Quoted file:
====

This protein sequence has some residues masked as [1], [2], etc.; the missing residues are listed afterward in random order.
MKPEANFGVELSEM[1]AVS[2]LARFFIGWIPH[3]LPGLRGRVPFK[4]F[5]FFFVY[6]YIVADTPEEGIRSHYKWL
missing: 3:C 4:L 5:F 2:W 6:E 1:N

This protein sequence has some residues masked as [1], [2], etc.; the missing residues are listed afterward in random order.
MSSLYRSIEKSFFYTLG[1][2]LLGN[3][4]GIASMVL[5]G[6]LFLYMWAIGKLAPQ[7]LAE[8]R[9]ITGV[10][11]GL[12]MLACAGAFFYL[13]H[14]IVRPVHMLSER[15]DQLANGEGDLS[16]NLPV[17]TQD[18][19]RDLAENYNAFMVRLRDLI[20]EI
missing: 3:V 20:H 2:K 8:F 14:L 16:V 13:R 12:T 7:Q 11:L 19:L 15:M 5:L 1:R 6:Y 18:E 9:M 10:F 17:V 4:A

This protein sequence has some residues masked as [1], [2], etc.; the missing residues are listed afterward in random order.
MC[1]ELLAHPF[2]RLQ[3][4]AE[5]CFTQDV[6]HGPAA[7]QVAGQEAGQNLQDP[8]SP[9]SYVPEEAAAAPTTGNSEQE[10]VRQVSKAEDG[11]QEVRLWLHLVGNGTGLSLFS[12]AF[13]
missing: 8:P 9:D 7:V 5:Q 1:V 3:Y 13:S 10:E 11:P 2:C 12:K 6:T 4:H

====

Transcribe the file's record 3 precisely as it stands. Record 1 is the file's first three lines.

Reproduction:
This protein sequence has some residues masked as [1], [2], etc.; the missing residues are listed afterward in random order.
MC[1]ELLAHPF[2]RLQ[3][4]AE[5]CFTQDV[6]HGPAA[7]QVAGQEAGQNLQDP[8]SP[9]SYVPEEAAAAPTTGNSEQE[10]VRQVSKAEDG[11]QEVRLWLHLVGNGTGLSLFS[12]AF[13]
missing: 8:P 9:D 7:V 5:Q 1:V 3:Y 13:S 10:E 11:P 2:C 12:K 6:T 4:H